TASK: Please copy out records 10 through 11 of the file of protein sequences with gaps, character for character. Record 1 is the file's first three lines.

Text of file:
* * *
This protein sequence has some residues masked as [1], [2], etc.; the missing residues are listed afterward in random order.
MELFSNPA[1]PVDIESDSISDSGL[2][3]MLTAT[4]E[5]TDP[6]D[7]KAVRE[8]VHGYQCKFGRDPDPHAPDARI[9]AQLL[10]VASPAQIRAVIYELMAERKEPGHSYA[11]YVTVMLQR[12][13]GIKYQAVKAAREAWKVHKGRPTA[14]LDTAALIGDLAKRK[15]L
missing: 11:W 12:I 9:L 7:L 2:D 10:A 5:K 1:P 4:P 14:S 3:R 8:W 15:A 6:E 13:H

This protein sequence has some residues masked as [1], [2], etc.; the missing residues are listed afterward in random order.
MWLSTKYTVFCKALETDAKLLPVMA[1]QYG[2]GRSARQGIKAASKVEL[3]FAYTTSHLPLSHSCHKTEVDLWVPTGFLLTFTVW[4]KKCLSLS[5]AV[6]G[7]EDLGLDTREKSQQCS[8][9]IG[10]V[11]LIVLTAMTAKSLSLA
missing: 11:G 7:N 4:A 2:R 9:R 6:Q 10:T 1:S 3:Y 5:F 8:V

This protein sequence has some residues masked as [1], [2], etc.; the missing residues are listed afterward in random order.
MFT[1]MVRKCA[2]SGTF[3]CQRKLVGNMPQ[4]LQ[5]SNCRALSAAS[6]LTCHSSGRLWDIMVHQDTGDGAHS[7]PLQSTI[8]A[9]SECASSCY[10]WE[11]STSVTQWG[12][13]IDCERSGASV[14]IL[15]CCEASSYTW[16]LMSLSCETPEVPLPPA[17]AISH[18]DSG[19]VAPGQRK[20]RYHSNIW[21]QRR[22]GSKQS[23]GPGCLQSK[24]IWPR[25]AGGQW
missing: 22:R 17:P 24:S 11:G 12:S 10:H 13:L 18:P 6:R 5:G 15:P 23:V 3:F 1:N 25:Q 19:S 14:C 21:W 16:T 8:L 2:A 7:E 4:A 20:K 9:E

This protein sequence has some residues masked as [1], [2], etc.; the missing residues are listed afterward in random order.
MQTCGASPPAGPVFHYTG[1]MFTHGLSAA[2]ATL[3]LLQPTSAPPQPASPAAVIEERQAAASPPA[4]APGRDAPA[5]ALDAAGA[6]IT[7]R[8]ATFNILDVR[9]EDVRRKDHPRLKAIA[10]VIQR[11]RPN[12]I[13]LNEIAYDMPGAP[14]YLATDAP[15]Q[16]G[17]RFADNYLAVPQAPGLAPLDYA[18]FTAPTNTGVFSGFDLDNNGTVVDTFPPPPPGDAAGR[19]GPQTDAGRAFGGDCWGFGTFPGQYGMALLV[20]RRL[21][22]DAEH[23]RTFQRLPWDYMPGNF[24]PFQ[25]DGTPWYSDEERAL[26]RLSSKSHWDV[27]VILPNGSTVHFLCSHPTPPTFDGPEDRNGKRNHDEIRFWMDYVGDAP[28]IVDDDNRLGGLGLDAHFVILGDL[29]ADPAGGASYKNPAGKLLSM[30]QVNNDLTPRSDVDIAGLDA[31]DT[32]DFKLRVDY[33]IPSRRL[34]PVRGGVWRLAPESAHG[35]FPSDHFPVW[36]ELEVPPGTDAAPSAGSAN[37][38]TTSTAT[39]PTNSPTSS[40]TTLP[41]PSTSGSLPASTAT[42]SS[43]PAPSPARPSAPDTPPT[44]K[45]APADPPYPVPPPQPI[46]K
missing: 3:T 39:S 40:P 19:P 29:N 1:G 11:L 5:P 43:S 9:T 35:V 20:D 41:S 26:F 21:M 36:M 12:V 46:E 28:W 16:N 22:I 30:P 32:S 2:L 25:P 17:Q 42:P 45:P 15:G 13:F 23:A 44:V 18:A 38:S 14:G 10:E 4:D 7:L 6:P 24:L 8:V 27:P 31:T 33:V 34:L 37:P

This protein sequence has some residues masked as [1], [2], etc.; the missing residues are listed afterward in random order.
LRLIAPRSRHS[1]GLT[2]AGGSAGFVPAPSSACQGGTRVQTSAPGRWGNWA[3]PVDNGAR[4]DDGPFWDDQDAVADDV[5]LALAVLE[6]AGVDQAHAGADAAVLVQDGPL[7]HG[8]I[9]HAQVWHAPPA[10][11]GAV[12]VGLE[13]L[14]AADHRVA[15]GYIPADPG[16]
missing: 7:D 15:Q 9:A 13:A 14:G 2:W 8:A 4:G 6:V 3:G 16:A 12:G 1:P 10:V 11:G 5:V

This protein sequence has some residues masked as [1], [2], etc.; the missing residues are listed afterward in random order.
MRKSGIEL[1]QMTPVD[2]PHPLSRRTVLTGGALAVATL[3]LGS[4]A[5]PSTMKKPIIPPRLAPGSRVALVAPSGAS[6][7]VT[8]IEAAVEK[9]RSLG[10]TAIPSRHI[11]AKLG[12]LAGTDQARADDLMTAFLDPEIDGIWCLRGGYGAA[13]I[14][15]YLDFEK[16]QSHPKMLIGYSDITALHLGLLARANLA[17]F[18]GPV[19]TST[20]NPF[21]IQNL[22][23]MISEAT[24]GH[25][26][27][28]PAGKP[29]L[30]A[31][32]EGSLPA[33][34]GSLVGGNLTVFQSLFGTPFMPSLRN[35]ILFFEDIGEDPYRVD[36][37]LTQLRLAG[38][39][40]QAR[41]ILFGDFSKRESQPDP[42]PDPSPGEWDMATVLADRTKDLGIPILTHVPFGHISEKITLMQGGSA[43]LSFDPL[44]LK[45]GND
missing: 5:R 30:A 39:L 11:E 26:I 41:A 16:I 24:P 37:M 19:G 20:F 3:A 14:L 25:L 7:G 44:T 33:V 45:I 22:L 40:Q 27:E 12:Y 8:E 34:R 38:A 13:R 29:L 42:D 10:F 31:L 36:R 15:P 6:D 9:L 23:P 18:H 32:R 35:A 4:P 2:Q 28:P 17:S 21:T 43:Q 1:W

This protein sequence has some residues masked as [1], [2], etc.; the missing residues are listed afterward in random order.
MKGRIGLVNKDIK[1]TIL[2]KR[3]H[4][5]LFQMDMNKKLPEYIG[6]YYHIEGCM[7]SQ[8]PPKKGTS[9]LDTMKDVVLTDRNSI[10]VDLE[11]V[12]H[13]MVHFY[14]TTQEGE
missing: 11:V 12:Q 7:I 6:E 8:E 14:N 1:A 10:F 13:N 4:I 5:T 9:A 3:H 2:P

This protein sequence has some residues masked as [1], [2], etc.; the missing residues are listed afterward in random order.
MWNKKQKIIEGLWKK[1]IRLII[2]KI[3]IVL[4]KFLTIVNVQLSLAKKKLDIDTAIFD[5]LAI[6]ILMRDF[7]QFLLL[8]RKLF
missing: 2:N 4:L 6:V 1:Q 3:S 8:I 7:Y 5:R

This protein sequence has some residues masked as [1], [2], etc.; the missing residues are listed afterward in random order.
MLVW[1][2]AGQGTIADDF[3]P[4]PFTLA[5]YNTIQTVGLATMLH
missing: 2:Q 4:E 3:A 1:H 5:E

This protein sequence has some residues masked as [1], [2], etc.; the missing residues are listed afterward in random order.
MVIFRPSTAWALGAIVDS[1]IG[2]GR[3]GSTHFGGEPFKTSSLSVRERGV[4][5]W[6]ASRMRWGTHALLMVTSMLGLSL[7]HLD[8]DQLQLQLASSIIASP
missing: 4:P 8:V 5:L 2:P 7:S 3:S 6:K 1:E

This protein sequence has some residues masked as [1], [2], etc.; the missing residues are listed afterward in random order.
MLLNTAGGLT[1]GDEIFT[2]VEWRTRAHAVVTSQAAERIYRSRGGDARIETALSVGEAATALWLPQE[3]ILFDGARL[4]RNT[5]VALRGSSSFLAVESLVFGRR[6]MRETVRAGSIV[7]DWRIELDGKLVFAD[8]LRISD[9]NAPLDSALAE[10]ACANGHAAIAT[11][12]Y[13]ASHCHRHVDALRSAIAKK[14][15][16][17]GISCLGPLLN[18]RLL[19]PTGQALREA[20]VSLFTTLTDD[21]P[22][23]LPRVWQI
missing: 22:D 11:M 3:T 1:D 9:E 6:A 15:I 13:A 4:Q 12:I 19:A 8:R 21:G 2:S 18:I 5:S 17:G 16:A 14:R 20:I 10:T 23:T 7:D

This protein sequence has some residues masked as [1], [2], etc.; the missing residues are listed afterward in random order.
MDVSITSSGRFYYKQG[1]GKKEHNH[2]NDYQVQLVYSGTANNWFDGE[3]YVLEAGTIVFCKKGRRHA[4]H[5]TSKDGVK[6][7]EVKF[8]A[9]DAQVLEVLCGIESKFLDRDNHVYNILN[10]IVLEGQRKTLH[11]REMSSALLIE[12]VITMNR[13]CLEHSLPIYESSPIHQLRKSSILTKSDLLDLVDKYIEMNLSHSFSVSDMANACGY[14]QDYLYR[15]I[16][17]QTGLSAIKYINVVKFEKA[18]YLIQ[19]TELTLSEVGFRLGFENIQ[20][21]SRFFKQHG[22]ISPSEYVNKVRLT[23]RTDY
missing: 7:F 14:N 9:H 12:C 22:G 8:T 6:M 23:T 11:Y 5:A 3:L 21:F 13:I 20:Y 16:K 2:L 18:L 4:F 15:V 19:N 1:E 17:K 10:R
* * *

This protein sequence has some residues masked as [1], [2], etc.; the missing residues are listed afterward in random order.
MVIFRPSTAWALGAIVDS[1]IG[2]GR[3]GSTHFGGEPFKTSSLSVRERGV[4][5]W[6]ASRMRWGTHALLMVTSMLGLSL[7]HLD[8]DQLQLQLASSIIASP
missing: 4:P 8:V 5:L 2:P 7:S 3:S 6:K 1:E

This protein sequence has some residues masked as [1], [2], etc.; the missing residues are listed afterward in random order.
MLLNTAGGLT[1]GDEIFT[2]VEWRTRAHAVVTSQAAERIYRSRGGDARIETALSVGEAATALWLPQE[3]ILFDGARL[4]RNT[5]VALRGSSSFLAVESLVFGRR[6]MRETVRAGSIV[7]DWRIELDGKLVFAD[8]LRISD[9]NAPLDSALAE[10]ACANGHAAIAT[11][12]Y[13]ASHCHRHVDALRSAIAKK[14][15][16][17]GISCLGPLLN[18]RLL[19]PTGQALREA[20]VSLFTTLTDD[21]P[22][23]LPRVWQI
missing: 22:D 11:M 3:T 1:D 9:E 6:A 15:I 13:A 4:Q 12:I 19:A 8:R 21:G 2:S 18:I 5:S 17:G 16:A 14:R 20:I 10:T 23:T 7:D